Barrington Tops walks and hikes
Discover ancient rainforest trails, enchanting waterfalls and breathtaking lookouts. The incredible World Heritage-listed Barrington Tops National Park, part of the Gondwana Rainforests of Australia area and the largest stands of subtropical rainforest in the world, is home to a spectacular network of bushwalks.
Scenic walks and cycling trails
You will find short and easy walks as well as overnight hikes. There are also many scenic picnic grounds and cycling trails ideal for day-trippers. Notable walks include:
- Gloucester Tops circuit – 8km loop through ancient rainforest from Gloucester picnic area
- Aeroplane Hill – 6km track through sub-alpine country between Scone and Gloucester
- Gloucester River – 2.5km loop near the Gloucester River campground and picnic area
- Antarctic Beech Forest – 2.5km loop with rainforest, cascades and birdwatching
- Blue Gum Loop Trail – 3.5km riverside walk through untouched forest near Dungog
- Careys Peak Walking Track – 14km spectacular high country track between Scone and Gloucester
Camping under the stars
For a challenging hike, the Corker trail is 20km return from Lagoon Pinch to Careys Peak, winding through woodlands, rainforest and Antarctic beech. It’s a high altitude adventure through steep, rugged bushland. Pitch a tent at the Wombat Creek campground on the way and spend a night under the stars.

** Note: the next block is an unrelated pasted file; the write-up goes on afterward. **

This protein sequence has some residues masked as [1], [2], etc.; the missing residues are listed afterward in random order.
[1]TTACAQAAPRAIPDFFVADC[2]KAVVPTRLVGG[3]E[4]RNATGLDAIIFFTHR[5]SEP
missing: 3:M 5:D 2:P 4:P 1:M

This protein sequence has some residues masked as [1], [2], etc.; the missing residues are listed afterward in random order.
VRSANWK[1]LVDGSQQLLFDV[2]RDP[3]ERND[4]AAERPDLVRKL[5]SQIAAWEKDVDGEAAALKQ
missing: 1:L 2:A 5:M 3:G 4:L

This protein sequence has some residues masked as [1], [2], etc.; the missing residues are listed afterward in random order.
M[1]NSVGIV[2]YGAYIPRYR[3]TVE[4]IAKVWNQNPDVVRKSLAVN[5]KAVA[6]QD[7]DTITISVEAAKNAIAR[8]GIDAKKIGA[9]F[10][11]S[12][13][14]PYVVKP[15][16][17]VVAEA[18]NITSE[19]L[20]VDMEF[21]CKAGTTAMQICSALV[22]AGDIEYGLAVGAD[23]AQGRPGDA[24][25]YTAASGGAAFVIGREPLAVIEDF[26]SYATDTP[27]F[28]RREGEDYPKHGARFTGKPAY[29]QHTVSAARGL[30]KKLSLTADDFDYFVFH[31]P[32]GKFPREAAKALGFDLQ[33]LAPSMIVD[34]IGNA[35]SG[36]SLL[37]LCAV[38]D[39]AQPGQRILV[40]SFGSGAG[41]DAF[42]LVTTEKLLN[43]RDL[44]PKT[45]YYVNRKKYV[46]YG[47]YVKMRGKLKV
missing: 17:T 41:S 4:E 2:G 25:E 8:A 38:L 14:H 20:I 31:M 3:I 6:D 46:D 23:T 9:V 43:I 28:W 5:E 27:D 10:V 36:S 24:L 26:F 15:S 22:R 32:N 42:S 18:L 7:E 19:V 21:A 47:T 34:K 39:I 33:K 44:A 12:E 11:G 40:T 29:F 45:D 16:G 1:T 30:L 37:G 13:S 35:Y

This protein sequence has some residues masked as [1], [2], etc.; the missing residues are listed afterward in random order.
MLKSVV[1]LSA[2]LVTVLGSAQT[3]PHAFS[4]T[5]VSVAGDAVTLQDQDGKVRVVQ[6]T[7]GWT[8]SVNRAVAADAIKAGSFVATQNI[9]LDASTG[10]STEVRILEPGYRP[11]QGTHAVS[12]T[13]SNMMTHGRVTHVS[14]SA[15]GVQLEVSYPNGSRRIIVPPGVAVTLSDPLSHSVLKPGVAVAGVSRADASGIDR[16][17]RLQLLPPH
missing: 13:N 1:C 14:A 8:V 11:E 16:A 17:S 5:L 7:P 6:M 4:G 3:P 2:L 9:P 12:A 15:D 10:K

Rising from near sea level to more than 1,500 metres, the park is also an irreplaceable wonder of nature and protects Aboriginal cultural heritage sites, including sacred ceremonial places. The Rocky Crossing walking track offers stunning views of temperate rainforest and a gorgeous waterfall.
Spectacular lookouts and guided tours
Some of the best lookouts are at Careys Peak and Devils Hole. A campground and picnic area is near the Devils Hole lookout. Another place to pitch a tent is the remote Gummi Falls campground, which is near mountain bike trails and great fishing spots. You’ll need a 4WD vehicle to access Gummi Falls.
Guided tours are also available in the national park. in Gloucester offers a day tour of the region’s extraordinary natural beauty or a thrilling kayaking tour on the Barrington River rapids. Before beginning your outdoor adventure, please read these bushwalking safety tips carefully.
Getting there and where to stay
This magnificent region is near the Hunter Valley and the Upper Hunter. It’s only a few hours’ drive north from Sydney and a quick trip from Newcastle and Port Stephens. Trains stop at Paterson, Dungog and Gloucester. You can also fly into Newcastle Airport for the 50-minute drive to Dungog.
Accommodation options range from camping and caravanning to country pubs, cottages, farm stays, motels and secluded retreats. The scenic drive between Dungog in the south and Gloucester in the north is only an hour. Both charming towns are great bases for exploring the region’s natural beauty.